Source: Life in the Fast Lane - September 6, 2015 Category: Emergency Medicine Authors: Chris Nickson Tags: Critical Care Compendium Emergency Medicine Intensive Care AAA apnoeic oxygenation cardiac arrest cardiac surgery CCC update cognitive impairment Crtical Care Compendium ECMO FOAMcc vascular gas embolism Source Type: blogs

Arthropod-borne Viruses of Senegal
A recent outbreak of suspected viral infection in Kedougou Region (http://www.promedmail.org/direct.php?id=3626668) highlights the complexity of establishing a specific etiological agent in West Africa.  At least twenty arthropod-borne viruses are associated with known or suspected human infection in Senegal.  The following alphabetical list is abstracted from Gideon www.GideonOnline.com and the Gideon e-book series [1]   (Primary references are available from Dr. Berger on request) Bagaza – Bagaza virus has been recovered from mosquitoes in Senegal (Aedes fowleri, Culex neavei, Cx. Poicilipes and Mansonia, Mimomyia ...
Source: GIDEON blog - September 6, 2015 Category: Databases & Libraries Authors: Dr. Stephen Berger Tags: Ebooks Epidemiology Outbreaks ProMED Senegal Source Type: blogs

Update: September 5, 2015
GIDEON what’s new summary: September 3 to September 5, 2015 Infectious Diseases – Outbreaks (6 updates) 6 DiseasesMap Infectious Diseases – Diseases (138 updates) 48 Diseases90 Country notesMap Infectious Diseases – Drugs (8 updates) 6 Antibiotic testing standards – New2 Interacting drugs – New The post Update: September 5, 2015 appeared first on GIDEON - Global Infectious Diseases and Epidemiology Network. (Source: GIDEON blog)
Source: GIDEON blog - September 5, 2015 Category: Databases & Libraries Authors: Dr. Stephen Berger Tags: What's New Source Type: blogs

Health Affairs Event Reminder: The Growing Burden Of Noncommunicable Diseases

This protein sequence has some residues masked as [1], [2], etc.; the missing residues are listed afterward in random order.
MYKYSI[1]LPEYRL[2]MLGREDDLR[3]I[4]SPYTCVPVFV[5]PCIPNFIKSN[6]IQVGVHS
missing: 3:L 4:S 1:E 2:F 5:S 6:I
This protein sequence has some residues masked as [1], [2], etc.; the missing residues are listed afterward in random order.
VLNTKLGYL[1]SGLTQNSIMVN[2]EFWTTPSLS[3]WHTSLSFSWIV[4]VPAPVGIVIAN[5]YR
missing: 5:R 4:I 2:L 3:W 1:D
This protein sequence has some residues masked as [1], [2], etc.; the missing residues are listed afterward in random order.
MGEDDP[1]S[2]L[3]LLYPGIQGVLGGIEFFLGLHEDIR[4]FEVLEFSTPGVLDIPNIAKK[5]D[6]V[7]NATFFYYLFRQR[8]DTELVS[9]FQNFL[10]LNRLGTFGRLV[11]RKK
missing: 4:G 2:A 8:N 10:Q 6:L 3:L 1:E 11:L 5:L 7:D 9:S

While growing wealth has reduced the burden of infectious diseases both globally and here at home, it has increased the risk factors for some chronic diseases. Heart disease, respiratory disease, cancer, diabetes, mental illness, and other noncommunicable diseases (NCDs) demand our attention. The September 2015 issue of Health Affairs, “Noncommunicable Diseases: The Growing Burden,” takes a broad look at the global impact of NCDs and responses to them. You are invited to join us on Wednesday, September 9, 2015, at a forum featuring authors from the new issue at the Capital Hilton Hotel in Washington, DC. Panels...
Source: Health Affairs Blog - September 4, 2015 Category: Health Management Authors: Lucy Larner Tags: Costs and Spending Drugs and Medical Technology Elsewhere@ Health Affairs Featured Global Health Organization and Delivery Population Health Public Health Cancer chronic diseases Community Health Diabetes economics Health Affairs Source Type: blogs

Update: September 3, 2015
GIDEON what’s new summary: September 1 to September 3, 2015 Infectious Diseases – Outbreaks (4 updates) 4 DiseasesMap Infectious Diseases – Diseases (867 updates) 120 Diseases747 Country notesMap The post Update: September 3, 2015 appeared first on GIDEON - Global Infectious Diseases and Epidemiology Network. (Source: GIDEON blog)
Source: GIDEON blog - September 3, 2015 Category: Databases & Libraries Authors: Dr. Stephen Berger Tags: What's New Source Type: blogs

Update: September 1, 2015